By Mpho Tebele
Gaborone- Botswana is preparing for 2019 general elections amid concerns that the Independent Electoral Commission (IEC) is caught between a rock and hard place, as it is uncertain of which voting method to use.
The IEC is uncertain as to whether it should use the ballot paper or the contentious Electronic Voting Machines (EVMs), which are to be introduced because of the Electoral Amendment Act of 2016. Registration period for 2019 elections is set for 3 September-November 11, 2018.
According to statistics from the national and civil registration office, more than 1.5 million Botswana citizens are eligible to register to vote in 2019.
IEC Chief Elections Officer, Dintle Rapoo, recently informed councillors at the Central District Council that the Minister for Presidential Affairs, Governance and Public Administration has not yet served a commencement date for the Electoral Amendment Act of 2016 and, therefore, all the amendments could not be implemented until then.
“This is why we are not using electronic voting machines in the by-elections post the 2016 amendment act. Had the commencement date been set already, we would then be obliged to use the EVMs,” Rapoo was quoted as saying.
IEC spokesperson Osupile Maroba shared the same sentiment, saying they have decided to use the old Act for the National Voter’s Registration due to the delay in the commencement of the Electoral Amendment Act of 2016 (the same Act that introduces EVMs).
The contentious amended Act of 2016 also abolished supplementary registration. Maroba was not able to say whether they would have supplementary registration since they were using the old Act for voter’s registration.
There is a possibility that should the new Act commence after the closure of voter registration, we are not likely to have supplementary registration,” he said.
However, opposition parties are arguing that there should be consistency in the way the process of this year’s general elections is conducted.
Botswana National Front (BNF) spokesperson Justin Hunyepa said if the IEC intends to use the old Act for voter’s registration, which provides for supplementary registration, the IEC should have supplementary registration and use the ballot paper instead of EVMs.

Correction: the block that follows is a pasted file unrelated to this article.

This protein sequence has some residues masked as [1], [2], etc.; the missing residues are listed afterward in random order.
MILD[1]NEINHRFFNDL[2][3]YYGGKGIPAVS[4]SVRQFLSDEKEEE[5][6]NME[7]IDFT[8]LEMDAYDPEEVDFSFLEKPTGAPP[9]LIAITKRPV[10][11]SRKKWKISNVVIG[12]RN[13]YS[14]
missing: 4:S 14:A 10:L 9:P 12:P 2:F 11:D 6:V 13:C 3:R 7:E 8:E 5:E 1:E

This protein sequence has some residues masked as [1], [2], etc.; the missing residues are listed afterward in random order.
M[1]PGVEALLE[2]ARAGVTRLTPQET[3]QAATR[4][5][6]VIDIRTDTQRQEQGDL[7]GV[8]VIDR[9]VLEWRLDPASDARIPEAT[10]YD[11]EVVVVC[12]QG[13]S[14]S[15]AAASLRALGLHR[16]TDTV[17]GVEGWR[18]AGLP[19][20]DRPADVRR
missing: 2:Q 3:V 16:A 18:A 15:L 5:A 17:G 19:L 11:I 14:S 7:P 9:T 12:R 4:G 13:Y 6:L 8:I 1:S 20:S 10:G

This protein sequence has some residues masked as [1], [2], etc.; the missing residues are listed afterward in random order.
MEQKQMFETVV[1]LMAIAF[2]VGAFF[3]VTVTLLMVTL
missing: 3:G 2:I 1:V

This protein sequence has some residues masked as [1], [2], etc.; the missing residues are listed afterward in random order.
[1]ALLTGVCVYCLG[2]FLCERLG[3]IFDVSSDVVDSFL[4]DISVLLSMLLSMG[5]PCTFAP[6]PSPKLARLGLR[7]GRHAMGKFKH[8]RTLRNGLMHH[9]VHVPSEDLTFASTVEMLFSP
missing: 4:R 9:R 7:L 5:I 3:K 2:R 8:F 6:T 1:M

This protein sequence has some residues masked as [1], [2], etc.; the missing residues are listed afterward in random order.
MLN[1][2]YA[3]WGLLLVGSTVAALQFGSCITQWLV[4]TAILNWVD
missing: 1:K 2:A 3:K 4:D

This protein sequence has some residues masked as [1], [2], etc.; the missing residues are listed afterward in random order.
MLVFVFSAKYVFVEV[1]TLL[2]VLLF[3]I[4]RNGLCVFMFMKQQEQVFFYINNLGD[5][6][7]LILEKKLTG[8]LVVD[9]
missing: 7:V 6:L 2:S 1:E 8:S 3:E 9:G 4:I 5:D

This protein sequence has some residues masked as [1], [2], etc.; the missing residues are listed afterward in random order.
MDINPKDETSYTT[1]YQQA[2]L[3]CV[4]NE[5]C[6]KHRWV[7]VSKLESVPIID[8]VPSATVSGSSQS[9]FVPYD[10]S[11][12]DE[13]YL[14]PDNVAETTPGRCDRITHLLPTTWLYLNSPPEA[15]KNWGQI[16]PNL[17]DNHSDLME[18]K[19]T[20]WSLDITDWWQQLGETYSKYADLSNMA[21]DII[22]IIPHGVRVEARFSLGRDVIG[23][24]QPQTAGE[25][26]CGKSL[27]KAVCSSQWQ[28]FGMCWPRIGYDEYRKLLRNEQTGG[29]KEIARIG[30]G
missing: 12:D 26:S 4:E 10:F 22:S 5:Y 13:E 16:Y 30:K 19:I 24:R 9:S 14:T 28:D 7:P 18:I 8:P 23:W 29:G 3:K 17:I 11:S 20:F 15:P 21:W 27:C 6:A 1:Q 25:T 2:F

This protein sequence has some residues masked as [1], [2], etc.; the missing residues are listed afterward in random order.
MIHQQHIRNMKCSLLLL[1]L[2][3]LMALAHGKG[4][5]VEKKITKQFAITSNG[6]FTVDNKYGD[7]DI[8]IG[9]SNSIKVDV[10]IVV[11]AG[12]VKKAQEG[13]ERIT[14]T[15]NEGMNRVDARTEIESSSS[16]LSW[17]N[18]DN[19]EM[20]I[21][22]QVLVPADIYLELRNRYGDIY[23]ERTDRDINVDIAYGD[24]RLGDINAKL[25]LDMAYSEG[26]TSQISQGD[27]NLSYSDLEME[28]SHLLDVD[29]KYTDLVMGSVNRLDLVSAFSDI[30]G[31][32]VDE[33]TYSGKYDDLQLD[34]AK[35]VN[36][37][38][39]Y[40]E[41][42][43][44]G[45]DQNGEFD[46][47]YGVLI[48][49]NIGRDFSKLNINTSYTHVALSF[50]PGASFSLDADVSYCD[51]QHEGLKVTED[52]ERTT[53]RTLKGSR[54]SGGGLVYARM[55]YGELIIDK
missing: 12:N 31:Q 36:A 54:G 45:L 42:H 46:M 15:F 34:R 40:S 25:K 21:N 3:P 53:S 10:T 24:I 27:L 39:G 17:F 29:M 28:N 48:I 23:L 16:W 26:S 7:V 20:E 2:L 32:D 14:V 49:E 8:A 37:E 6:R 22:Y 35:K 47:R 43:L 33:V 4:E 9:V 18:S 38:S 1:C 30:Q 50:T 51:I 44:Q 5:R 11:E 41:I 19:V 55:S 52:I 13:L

“As stakeholders, we are watching this unfolding development with keen interest. As things stand, the IEC will be forced to use the old Act for voter’s registration and we expect them to also have supplementary registration. The ballot paper should also be used. Should they deviate from the old Act, we will take them to court,” he said.
Hunyepa further explained that “there should be consistency. You cannot use the Old Act for Voter’s registration and then later use the new Act for cancellation of supplementary registration or use EVMs.”
The introduction of the EVMs is also being challenged before the court and it seems the case is still far from being heard and it will drag a little longer before the courts.
Opposition Botswana Congress Party (BCP), through its lawyers, argues that the Electoral Act, as amended to introduce EVMs for voting, is unconstitutional. It is urging the court to declare that EVMs violate the fundamental democratic principles of transparency and openness which are prerequisites for elections. The BCP further argues that EVMs can be tampered with and, therefore, unsafe to be used for choosing a government.
President Mokgweetsi Masisi’s administration has on more than two occasions hinted at the possibility of reversing the introduction of EVMs, but has yet to make an official pronouncement on its position.